Dexys Midnight Runners are on iTunes.
by Walter Price
In 1982, in America, you were a cute little thing. Bopping to the latest hits by The J. Geils Band, Survivor, Olivia Newton-John, and Quarterflash. But when no one was looking, you’d get all tingly inside when you got your ears on this new music genre the cool kids were calling post-punk. Your little heart would go into overdrive when you heard bands like The Smiths, Talking Heads, and The Cure. Your world was opening wide. But there was one song that had you so intrigued. Maybe perplexed a bit, but that is what drives eager youthfulness. That song was called “Come On Eileen” by a band called Dexys Midnight Runners.
In an era of your life when you were growing to love the synthesizer-driven pop, this song was very different. Banjos, accordion, and fiddle?!! But, wait, it isn’t country or folk. Or is it? The band, led by vocalist Kevin Rowland, looked cornpone with their overalls and farmer-esque attire. But this song was kinda doo-wop and soul as well. Causing so much tantalizing confusion in your young soul.
Lyrically, was it a song about a boy wanting a girl who wasn’t sure about him or was it a tad bit naughtier in nature?
Come on Eileen, oh I swear (what he means)
At this moment, you mean everything
You in that dress, my thoughts I confess
Verge on dirty
Ah, come on Eileen
Here’s the skinny, the song is a factual ode to a young love that borders lustful angst. Sexual exploration, based on the memories of Mr. Rowland’s teenage years. But, for the songwriters out there, here is how the song was created, as told by Rowland himself, “The writing… again, we wanted a really good, jaunty rhythm. We felt under pressure. We really needed to write a song that would make the record company take us seriously, because the single before, which was “The Celtic Soul Brothers,” hadn’t done well.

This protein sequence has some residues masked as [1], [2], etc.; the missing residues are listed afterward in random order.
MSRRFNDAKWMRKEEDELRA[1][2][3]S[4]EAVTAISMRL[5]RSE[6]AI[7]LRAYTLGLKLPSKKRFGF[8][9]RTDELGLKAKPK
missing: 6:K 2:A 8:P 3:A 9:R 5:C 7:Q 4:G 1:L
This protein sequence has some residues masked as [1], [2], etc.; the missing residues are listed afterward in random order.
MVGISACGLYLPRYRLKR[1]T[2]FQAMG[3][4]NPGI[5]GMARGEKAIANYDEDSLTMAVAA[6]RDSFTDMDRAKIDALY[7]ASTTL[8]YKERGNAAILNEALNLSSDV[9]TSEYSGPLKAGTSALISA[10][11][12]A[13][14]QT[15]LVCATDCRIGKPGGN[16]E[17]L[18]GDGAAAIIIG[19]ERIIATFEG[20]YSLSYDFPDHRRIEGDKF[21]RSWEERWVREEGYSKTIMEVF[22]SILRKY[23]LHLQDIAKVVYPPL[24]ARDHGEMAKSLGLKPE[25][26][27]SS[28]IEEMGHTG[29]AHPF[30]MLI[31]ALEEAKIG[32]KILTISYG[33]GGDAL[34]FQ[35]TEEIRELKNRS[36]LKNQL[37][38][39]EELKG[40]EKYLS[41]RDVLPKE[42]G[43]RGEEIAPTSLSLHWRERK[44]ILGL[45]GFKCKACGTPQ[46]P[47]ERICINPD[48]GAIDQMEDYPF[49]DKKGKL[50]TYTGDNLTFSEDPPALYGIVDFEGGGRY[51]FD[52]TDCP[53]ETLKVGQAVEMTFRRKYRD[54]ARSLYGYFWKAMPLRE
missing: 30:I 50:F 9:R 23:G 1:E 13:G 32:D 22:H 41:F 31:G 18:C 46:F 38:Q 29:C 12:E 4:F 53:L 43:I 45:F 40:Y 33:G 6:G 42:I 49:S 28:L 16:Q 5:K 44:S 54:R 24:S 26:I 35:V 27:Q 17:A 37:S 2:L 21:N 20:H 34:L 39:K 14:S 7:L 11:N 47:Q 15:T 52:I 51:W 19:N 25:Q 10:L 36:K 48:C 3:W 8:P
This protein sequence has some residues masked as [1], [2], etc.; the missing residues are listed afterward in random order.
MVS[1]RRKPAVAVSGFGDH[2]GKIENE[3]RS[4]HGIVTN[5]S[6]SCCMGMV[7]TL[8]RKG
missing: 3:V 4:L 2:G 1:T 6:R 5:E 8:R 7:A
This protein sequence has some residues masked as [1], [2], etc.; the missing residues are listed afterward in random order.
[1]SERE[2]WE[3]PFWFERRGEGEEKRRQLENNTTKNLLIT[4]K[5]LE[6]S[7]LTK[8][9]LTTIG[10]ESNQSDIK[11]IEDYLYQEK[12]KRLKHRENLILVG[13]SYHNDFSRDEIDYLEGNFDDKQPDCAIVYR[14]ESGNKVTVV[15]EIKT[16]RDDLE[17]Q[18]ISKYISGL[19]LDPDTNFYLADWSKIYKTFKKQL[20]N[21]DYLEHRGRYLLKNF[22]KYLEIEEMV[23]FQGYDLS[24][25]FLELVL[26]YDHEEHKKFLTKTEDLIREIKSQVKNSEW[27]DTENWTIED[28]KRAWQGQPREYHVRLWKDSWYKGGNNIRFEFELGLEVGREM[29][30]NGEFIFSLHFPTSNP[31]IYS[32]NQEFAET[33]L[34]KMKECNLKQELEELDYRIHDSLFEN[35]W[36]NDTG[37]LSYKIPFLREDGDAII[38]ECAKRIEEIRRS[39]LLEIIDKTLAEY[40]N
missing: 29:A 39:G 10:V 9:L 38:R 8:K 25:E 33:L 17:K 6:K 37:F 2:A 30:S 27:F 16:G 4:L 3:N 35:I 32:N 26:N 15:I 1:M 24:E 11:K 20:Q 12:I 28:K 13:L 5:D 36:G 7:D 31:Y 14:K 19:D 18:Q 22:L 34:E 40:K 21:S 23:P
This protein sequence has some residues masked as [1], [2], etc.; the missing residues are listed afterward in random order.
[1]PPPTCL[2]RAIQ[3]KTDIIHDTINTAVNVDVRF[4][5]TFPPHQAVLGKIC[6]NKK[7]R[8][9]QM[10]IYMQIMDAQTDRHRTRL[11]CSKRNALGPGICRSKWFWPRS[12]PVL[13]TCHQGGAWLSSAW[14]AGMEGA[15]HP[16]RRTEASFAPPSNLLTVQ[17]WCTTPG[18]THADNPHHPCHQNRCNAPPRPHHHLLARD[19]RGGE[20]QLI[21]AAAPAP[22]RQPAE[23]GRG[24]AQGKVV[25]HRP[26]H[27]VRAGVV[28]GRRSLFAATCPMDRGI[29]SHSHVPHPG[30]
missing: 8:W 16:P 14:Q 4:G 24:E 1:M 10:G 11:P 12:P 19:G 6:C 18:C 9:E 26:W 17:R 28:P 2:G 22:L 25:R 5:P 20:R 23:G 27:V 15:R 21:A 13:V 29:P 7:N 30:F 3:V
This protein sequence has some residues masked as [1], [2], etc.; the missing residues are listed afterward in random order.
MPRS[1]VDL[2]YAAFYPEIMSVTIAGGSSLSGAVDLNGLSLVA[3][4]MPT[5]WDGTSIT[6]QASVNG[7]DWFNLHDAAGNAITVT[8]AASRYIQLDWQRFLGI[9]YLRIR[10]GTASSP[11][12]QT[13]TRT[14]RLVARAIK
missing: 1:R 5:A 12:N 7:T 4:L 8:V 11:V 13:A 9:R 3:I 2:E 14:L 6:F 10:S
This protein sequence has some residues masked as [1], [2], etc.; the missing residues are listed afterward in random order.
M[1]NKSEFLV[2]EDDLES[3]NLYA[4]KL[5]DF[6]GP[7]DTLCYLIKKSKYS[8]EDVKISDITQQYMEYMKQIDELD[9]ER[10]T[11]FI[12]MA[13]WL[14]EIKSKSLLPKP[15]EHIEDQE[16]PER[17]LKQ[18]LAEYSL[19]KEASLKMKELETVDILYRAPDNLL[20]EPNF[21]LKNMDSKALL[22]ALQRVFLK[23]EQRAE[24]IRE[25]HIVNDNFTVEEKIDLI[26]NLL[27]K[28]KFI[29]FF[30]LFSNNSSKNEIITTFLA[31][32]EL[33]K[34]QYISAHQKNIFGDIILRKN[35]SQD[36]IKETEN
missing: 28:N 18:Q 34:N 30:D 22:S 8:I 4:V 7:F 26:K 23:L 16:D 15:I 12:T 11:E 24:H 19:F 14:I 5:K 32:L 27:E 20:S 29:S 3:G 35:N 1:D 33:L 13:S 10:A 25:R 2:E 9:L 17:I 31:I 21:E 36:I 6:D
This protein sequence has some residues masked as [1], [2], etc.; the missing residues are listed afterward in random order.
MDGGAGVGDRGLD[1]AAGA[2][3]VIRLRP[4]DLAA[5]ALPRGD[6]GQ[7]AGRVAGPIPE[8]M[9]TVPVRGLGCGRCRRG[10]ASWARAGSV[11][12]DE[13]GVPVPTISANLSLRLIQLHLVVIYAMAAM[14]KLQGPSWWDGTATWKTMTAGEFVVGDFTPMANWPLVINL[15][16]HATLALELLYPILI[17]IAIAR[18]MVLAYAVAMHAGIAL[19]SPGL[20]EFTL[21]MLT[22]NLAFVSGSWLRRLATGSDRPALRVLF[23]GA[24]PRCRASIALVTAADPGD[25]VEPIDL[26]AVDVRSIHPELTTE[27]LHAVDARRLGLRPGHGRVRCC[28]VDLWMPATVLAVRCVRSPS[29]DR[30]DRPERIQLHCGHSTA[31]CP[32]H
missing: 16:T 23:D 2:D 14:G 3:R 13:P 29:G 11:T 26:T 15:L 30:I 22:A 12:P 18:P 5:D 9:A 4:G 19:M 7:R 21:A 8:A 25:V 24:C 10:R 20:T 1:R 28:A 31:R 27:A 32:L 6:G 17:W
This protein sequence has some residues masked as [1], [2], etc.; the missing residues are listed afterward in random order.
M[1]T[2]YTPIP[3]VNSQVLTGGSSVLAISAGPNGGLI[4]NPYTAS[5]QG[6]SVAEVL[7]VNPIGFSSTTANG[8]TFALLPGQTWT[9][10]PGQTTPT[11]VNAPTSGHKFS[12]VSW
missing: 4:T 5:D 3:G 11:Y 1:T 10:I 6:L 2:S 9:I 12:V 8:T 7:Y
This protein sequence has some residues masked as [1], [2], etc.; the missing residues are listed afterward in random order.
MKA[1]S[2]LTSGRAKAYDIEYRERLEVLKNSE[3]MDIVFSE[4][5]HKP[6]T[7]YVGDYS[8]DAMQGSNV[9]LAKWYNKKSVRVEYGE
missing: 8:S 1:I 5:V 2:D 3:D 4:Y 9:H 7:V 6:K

“We wrote those around the same time, really, “Celtic Soul Brothers” and “Come On Eileen.” We wanted a good rhythm and we found one. Lots of records we liked had that rhythm: “Concrete and Clay,” “It’s Not Unusual” by Tom Jones. Lots of records we liked had that “Bomp ba bomp, bomp ba bomp.” We felt it was a good rhythm. We came up with the chord sequence ourselves and just started singing melodies over it. I remember thinking, “We’re really onto something here.”
“I came up with that, “Too ra loo ra,” and I remember thinking, “Wow, this is sounding really good.” You get a feeling when you’re writing a song. Something happens. And in the end, it kind of finished itself.
“Then they had the breakdown and speed-up section. My friend, Kevin Archer [the band’s guitarist for their first album], he had that in a song that he’d written, which I heard. His was a different melody. A different melody and a different rhythm, and different lyrics. But it was a speed-down, a breakdown, and a speed-up, like “Hava Nagila.”.
Fascinating. But what is almost as exciting is the way this track has impacted not just you and me, but recording artists as well. I’ve done some digging around and have found three cool, if not, interesting, versions of this 80’s classic.
DEXYS MIDNIGHT RUNNERS
Sugarland and Sara Bareilles (live)
Kevin Rowland quote comes from an article at Songfacts.
Kevin Rowland – vocals
Billy Adams – banjo/guitar / backing vocals
Giorgio Kilkenny – bass/backing vocals
Seb Shelton – drums/backing vocals
Mickey Billingham – piano, accordion/backing vocals
Helen O’Hara – fiddle
Steve Brennan – fiddle
Jennifer Tobis – fiddle
Roger MacDuff] – fiddle
“Big” Jim Paterson – trombone
Paul Speare – tenor saxophone 7 flute
Brian Maurice – alto saxophone
Andy “Stoker” Growcott – drums/backing vocals
Music Video directed by Julien Temple
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